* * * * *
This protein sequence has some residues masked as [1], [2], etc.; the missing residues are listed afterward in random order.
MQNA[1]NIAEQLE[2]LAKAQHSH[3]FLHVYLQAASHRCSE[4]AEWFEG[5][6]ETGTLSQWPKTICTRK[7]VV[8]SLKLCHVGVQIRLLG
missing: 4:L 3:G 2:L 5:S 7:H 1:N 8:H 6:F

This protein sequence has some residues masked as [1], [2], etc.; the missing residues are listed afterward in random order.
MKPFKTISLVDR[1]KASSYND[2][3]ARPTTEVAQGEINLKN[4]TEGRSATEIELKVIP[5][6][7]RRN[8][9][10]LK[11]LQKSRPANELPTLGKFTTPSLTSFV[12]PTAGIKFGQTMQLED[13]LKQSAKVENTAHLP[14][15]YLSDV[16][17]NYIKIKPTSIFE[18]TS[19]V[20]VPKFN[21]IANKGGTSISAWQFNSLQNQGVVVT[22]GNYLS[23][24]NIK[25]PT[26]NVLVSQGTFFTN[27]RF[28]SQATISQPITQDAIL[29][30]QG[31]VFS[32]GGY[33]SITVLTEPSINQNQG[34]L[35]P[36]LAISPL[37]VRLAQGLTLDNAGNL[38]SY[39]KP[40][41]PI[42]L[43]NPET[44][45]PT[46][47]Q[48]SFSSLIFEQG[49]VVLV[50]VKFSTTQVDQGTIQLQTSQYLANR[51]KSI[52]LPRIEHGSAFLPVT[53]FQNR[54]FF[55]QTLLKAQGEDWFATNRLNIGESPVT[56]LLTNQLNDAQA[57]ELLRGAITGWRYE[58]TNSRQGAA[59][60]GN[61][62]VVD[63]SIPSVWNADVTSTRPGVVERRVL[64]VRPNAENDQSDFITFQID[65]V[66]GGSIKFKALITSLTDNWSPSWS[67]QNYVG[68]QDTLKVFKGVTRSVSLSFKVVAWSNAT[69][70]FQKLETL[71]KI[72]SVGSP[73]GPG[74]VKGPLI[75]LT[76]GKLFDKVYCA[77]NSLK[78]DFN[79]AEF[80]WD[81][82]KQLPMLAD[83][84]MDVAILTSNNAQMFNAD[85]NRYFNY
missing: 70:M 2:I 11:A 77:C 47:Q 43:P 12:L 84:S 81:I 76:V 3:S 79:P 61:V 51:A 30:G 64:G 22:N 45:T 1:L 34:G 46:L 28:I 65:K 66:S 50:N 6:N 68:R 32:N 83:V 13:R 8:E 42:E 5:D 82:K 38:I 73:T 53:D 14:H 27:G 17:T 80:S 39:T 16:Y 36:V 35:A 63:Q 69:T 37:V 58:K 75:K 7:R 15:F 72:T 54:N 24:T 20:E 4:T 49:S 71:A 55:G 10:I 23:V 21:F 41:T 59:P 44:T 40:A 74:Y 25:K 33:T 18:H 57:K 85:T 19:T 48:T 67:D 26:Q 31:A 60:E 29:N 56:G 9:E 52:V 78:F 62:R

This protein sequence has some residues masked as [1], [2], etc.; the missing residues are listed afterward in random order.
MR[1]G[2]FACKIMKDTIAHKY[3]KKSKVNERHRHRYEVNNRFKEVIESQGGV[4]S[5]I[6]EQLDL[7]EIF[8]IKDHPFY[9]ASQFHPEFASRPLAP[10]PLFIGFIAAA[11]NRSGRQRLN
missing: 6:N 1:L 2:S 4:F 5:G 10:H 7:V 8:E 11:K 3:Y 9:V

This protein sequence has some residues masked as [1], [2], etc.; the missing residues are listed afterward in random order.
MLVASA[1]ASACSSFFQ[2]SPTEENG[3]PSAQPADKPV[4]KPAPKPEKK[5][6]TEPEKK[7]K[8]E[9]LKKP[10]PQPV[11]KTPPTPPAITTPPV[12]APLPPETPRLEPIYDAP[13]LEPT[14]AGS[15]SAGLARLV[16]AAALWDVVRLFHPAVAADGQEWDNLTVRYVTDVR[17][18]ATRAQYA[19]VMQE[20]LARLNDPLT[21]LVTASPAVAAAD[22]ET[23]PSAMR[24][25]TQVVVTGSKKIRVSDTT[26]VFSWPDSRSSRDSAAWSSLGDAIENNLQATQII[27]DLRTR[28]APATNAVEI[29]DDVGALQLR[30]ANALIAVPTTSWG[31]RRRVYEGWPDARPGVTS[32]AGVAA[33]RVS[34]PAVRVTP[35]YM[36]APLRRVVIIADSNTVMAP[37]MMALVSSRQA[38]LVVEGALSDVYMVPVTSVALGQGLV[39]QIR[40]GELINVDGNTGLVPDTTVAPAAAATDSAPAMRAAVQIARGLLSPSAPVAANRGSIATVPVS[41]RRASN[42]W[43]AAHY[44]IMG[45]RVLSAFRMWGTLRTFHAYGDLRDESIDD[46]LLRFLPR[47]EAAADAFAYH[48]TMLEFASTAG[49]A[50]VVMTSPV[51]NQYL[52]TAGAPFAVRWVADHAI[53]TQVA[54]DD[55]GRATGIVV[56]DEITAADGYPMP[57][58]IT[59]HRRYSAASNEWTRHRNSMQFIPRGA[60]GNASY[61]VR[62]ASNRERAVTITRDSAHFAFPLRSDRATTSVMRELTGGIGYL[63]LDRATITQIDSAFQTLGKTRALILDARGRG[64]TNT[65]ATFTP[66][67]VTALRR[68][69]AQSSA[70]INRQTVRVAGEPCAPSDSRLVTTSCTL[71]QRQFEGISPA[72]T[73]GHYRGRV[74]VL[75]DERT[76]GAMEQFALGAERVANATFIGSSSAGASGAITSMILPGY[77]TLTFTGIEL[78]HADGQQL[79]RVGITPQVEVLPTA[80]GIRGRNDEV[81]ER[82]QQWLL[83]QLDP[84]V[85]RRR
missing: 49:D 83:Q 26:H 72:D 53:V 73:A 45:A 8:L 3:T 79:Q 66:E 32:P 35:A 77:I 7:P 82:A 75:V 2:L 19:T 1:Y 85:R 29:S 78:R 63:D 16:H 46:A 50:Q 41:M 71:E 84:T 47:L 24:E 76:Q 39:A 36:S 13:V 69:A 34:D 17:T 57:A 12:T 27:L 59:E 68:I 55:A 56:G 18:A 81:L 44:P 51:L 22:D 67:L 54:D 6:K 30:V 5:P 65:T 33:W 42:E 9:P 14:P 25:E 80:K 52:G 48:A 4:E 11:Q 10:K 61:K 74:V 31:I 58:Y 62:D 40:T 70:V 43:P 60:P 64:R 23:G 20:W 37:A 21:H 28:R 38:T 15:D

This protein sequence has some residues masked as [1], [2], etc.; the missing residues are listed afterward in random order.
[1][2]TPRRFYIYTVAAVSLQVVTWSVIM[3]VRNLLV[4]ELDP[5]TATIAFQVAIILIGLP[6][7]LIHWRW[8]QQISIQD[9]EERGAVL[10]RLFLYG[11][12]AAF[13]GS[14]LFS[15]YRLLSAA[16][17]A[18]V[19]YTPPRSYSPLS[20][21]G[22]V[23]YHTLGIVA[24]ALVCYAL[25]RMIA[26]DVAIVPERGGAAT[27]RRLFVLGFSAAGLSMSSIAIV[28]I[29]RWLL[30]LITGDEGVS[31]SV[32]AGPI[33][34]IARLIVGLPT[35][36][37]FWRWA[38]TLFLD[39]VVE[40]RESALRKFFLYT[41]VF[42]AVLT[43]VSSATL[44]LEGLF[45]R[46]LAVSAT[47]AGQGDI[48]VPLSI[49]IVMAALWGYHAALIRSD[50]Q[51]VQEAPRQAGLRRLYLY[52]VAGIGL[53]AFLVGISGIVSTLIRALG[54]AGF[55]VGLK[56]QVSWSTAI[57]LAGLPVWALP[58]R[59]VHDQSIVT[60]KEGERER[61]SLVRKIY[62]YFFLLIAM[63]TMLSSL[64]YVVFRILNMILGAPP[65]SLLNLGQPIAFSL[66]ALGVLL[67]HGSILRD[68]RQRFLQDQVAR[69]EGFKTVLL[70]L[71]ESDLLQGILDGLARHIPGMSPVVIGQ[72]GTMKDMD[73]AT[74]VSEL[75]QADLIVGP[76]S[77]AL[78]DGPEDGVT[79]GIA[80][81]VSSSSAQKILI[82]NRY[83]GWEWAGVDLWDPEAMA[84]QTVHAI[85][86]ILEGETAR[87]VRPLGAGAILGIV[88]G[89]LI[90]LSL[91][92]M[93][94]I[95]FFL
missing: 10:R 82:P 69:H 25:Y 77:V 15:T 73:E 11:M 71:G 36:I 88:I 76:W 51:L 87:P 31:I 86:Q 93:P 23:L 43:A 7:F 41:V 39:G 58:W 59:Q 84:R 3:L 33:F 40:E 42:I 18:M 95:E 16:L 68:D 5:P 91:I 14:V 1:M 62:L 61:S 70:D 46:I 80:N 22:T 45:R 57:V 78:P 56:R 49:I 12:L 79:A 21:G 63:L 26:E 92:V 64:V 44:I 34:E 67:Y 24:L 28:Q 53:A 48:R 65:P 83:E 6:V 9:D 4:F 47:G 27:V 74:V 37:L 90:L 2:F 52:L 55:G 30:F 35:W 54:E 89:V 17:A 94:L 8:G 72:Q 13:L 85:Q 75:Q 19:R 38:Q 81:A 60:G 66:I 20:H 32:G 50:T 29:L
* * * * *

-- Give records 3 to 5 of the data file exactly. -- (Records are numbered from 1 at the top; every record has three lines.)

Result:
This protein sequence has some residues masked as [1], [2], etc.; the missing residues are listed afterward in random order.
MR[1]G[2]FACKIMKDTIAHKY[3]KKSKVNERHRHRYEVNNRFKEVIESQGGV[4]S[5]I[6]EQLDL[7]EIF[8]IKDHPFY[9]ASQFHPEFASRPLAP[10]PLFIGFIAAA[11]NRSGRQRLN
missing: 6:N 1:L 2:S 4:F 5:G 10:H 7:V 8:E 11:K 3:Y 9:V

This protein sequence has some residues masked as [1], [2], etc.; the missing residues are listed afterward in random order.
MLVASA[1]ASACSSFFQ[2]SPTEENG[3]PSAQPADKPV[4]KPAPKPEKK[5][6]TEPEKK[7]K[8]E[9]LKKP[10]PQPV[11]KTPPTPPAITTPPV[12]APLPPETPRLEPIYDAP[13]LEPT[14]AGS[15]SAGLARLV[16]AAALWDVVRLFHPAVAADGQEWDNLTVRYVTDVR[17][18]ATRAQYA[19]VMQE[20]LARLNDPLT[21]LVTASPAVAAAD[22]ET[23]PSAMR[24][25]TQVVVTGSKKIRVSDTT[26]VFSWPDSRSSRDSAAWSSLGDAIENNLQATQII[27]DLRTR[28]APATNAVEI[29]DDVGALQLR[30]ANALIAVPTTSWG[31]RRRVYEGWPDARPGVTS[32]AGVAA[33]RVS[34]PAVRVTP[35]YM[36]APLRRVVIIADSNTVMAP[37]MMALVSSRQA[38]LVVEGALSDVYMVPVTSVALGQGLV[39]QIR[40]GELINVDGNTGLVPDTTVAPAAAATDSAPAMRAAVQIARGLLSPSAPVAANRGSIATVPVS[41]RRASN[42]W[43]AAHY[44]IMG[45]RVLSAFRMWGTLRTFHAYGDLRDESIDD[46]LLRFLPR[47]EAAADAFAYH[48]TMLEFASTAG[49]A[50]VVMTSPV[51]NQYL[52]TAGAPFAVRWVADHAI[53]TQVA[54]DD[55]GRATGIVV[56]DEITAADGYPMP[57][58]IT[59]HRRYSAASNEWTRHRNSMQFIPRGA[60]GNASY[61]VR[62]ASNRERAVTITRDSAHFAFPLRSDRATTSVMRELTGGIGYL[63]LDRATITQIDSAFQTLGKTRALILDARGRG[64]TNT[65]ATFTP[66][67]VTALRR[68][69]AQSSA[70]INRQTVRVAGEPCAPSDSRLVTTSCTL[71]QRQFEGISPA[72]T[73]GHYRGRV[74]VL[75]DERT[76]GAMEQFALGAERVANATFIGSSSAGASGAITSMILPGY[77]TLTFTGIEL[78]HADGQQL[79]RVGITPQVEVLPTA[80]GIRGRNDEV[81]ER[82]QQWLL[83]QLDP[84]V[85]RRR
missing: 49:D 83:Q 26:H 72:D 53:V 73:A 45:A 8:L 3:T 79:Q 66:E 32:P 35:A 77:I 7:P 82:A 75:V 2:L 19:T 1:Y 85:R 29:S 78:R 63:D 16:H 46:A 50:Q 41:M 71:E 84:T 47:L 24:E 76:Q 39:A 36:S 13:V 69:A 34:D 17:T 57:A 12:T 27:L 59:E 68:I 55:A 56:G 18:A 81:L 44:P 51:L 22:D 67:L 54:D 6:K 30:V 5:P 65:T 33:W 42:E 9:P 14:P 25:E 80:K 52:G 48:A 4:E 11:Q 10:K 61:K 74:V 31:I 58:Y 62:D 40:T 70:V 43:P 60:P 64:R 23:G 20:W 37:A 21:H 28:R 38:T 15:D

This protein sequence has some residues masked as [1], [2], etc.; the missing residues are listed afterward in random order.
[1][2]TPRRFYIYTVAAVSLQVVTWSVIM[3]VRNLLV[4]ELDP[5]TATIAFQVAIILIGLP[6][7]LIHWRW[8]QQISIQD[9]EERGAVL[10]RLFLYG[11][12]AAF[13]GS[14]LFS[15]YRLLSAA[16][17]A[18]V[19]YTPPRSYSPLS[20][21]G[22]V[23]YHTLGIVA[24]ALVCYAL[25]RMIA[26]DVAIVPERGGAAT[27]RRLFVLGFSAAGLSMSSIAIV[28]I[29]RWLL[30]LITGDEGVS[31]SV[32]AGPI[33][34]IARLIVGLPT[35][36][37]FWRWA[38]TLFLD[39]VVE[40]RESALRKFFLYT[41]VF[42]AVLT[43]VSSATL[44]LEGLF[45]R[46]LAVSAT[47]AGQGDI[48]VPLSI[49]IVMAALWGYHAALIRSD[50]Q[51]VQEAPRQAGLRRLYLY[52]VAGIGL[53]AFLVGISGIVSTLIRALG[54]AGF[55]VGLK[56]QVSWSTAI[57]LAGLPVWALP[58]R[59]VHDQSIVT[60]KEGERER[61]SLVRKIY[62]YFFLLIAM[63]TMLSSL[64]YVVFRILNMILGAPP[65]SLLNLGQPIAFSL[66]ALGVLL[67]HGSILRD[68]RQRFLQDQVAR[69]EGFKTVLL[70]L[71]ESDLLQGILDGLARHIPGMSPVVIGQ[72]GTMKDMD[73]AT[74]VSEL[75]QADLIVGP[76]S[77]AL[78]DGPEDGVT[79]GIA[80][81]VSSSSAQKILI[82]NRY[83]GWEWAGVDLWDPEAMA[84]QTVHAI[85][86]ILEGETAR[87]VRPLGAGAILGIV[88]G[89]LI[90]LSL[91][92]M[93][94]I[95]FFL
missing: 10:R 82:P 69:H 25:Y 77:V 15:T 73:E 11:M 71:G 36:I 88:I 76:W 51:L 87:P 31:I 86:Q 93:P 23:L 43:A 7:F 41:V 39:G 58:W 59:Q 84:R 3:L 33:F 40:E 42:I 18:M 95:E 16:L 68:D 5:P 91:I 14:V 1:M 62:L 61:S 70:D 46:I 80:N 22:T 45:R 57:V 78:P 56:R 49:I 12:L 79:A 21:G 63:L 26:E 92:V 64:V 44:I 34:E 67:Y 24:L 28:Q 53:A 48:R 65:P 83:E 6:V 9:D 4:F 47:G 27:V 74:V 37:L 90:L 2:F 52:L 55:G 30:F 35:W 54:E 89:V 17:A 94:L 8:G 72:Q 13:L 85:Q 75:Q 19:R 38:Q 81:A 60:G 66:I 20:H 32:G 50:T 29:L